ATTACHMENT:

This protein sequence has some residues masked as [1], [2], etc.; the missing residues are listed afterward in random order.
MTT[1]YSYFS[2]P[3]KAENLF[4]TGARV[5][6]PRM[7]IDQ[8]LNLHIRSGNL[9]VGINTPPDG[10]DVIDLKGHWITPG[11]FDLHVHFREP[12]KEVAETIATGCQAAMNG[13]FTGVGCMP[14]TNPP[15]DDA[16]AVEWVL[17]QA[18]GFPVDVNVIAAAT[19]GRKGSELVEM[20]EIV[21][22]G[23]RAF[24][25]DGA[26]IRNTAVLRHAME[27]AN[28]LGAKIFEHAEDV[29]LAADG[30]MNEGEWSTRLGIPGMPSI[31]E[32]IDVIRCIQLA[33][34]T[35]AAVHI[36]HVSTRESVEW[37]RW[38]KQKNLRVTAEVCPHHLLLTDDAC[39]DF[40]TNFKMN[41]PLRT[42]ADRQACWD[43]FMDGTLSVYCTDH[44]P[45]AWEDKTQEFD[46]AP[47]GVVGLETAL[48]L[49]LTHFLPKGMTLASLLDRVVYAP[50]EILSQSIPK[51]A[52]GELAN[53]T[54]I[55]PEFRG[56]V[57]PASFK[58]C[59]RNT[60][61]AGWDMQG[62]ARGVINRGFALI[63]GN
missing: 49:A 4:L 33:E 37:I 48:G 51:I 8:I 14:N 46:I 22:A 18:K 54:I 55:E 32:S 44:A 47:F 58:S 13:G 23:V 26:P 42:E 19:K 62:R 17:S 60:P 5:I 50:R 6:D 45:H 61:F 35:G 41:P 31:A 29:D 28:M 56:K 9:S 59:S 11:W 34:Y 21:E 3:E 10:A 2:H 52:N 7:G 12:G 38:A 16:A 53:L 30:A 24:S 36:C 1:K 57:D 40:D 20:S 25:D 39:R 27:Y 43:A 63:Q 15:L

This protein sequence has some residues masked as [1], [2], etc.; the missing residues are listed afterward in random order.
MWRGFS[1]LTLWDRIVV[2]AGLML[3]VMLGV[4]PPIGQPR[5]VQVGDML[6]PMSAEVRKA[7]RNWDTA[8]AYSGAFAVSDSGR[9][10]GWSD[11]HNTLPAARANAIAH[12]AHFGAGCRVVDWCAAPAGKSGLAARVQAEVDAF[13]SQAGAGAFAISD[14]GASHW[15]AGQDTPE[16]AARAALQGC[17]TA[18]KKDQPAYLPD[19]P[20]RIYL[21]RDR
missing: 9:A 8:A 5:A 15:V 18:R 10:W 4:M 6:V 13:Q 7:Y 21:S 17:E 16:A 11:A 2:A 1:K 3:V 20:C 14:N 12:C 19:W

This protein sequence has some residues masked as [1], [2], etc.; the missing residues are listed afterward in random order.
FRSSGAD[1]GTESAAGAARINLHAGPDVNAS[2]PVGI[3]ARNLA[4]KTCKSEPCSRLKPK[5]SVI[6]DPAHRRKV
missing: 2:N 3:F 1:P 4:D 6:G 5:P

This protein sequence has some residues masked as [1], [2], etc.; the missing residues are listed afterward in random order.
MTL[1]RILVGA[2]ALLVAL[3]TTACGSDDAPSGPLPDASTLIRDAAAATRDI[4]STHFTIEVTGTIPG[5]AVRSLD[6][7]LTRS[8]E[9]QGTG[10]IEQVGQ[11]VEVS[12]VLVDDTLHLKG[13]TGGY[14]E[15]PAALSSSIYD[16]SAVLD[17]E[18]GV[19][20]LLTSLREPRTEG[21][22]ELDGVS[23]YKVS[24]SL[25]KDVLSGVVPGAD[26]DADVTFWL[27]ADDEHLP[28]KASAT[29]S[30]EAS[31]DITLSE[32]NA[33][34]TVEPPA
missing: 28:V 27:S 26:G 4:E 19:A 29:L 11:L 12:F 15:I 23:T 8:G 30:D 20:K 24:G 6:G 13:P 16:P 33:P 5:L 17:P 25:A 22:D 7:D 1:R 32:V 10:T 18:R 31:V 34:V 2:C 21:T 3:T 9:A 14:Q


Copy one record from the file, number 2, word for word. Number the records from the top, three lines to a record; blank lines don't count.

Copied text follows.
This protein sequence has some residues masked as [1], [2], etc.; the missing residues are listed afterward in random order.
MWRGFS[1]LTLWDRIVV[2]AGLML[3]VMLGV[4]PPIGQPR[5]VQVGDML[6]PMSAEVRKA[7]RNWDTA[8]AYSGAFAVSDSGR[9][10]GWSD[11]HNTLPAARANAIAH[12]AHFGAGCRVVDWCAAPAGKSGLAARVQAEVDAF[13]SQAGAGAFAISD[14]GASHW[15]AGQDTPE[16]AARAALQGC[17]TA[18]KKDQPAYLPD[19]P[20]RIYL[21]RDR
missing: 9:A 8:A 5:A 15:V 18:R 10:W 4:M 6:V 13:Q 7:Y 21:S 17:E 16:A 11:A 2:A 1:K 3:V 20:C 14:N 12:C 19:W